Equality & Incrementalism: The Role of Common Law Reasoning in Constitutional Rights Cases
40 Pages Posted: 19 Jan 2013 Last revised: 21 Dec 2014
Date Written: January 17, 2013
It is often said that the Charter ushered in a progressive new era in Canadian law. When this assertion is made the implication is usually that the common law remains a largely conservative or stabilizing force in Canadian law, and that principled change under the Charter holds more promise than the incrementalism of the common law method. But progressives also know that principled constitutional change carries its share of risks, including the risk that rapid, large-scale constitutional change will be met with backlash from government and from citizens, and that the interests sought to be advanced through constitutional litigation might ultimately be worse off. In this paper we argue that courts are justified in adopting an incremental approach to constitutional cases, but only if that approach is infused with the Charter value of substantive equality. We then analyze (Attorney General) v Bedford, the Ontario Court of Appeal’s recent decision on the constitutionality of the prostitution provisions of the Criminal Code, through the lens of an equality-centered approach to incrementalism. We conclude that the Court of Appeal’s judgment contains serious deficiencies from the standpoint of equality. In particular, the majority leaves intact the one provision that specifically targets street sex workers, leaving the most vulnerable sex workers at risk of criminal prosecution and without a remedy. A proper application of common law method, informed by the Charter values of equality and inclusion, would have led the Court of Appeal to a different result, while still grounding the case in the legitimacy of the common law.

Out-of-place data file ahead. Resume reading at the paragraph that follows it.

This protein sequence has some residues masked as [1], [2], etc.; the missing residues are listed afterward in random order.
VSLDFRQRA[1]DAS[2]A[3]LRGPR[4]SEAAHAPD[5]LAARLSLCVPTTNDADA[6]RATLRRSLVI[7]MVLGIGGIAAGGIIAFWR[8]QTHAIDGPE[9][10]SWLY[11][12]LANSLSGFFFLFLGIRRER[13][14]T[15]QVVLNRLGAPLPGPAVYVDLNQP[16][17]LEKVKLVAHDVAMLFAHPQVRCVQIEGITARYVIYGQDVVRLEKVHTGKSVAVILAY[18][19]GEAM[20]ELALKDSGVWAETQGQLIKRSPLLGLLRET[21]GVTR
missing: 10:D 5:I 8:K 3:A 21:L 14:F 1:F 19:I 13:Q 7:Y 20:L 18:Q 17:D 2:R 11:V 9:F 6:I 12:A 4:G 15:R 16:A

Keywords: Canadian Charter of Rights and Freedoms, Bedford, sex work, prostitution, incrementalism, equality
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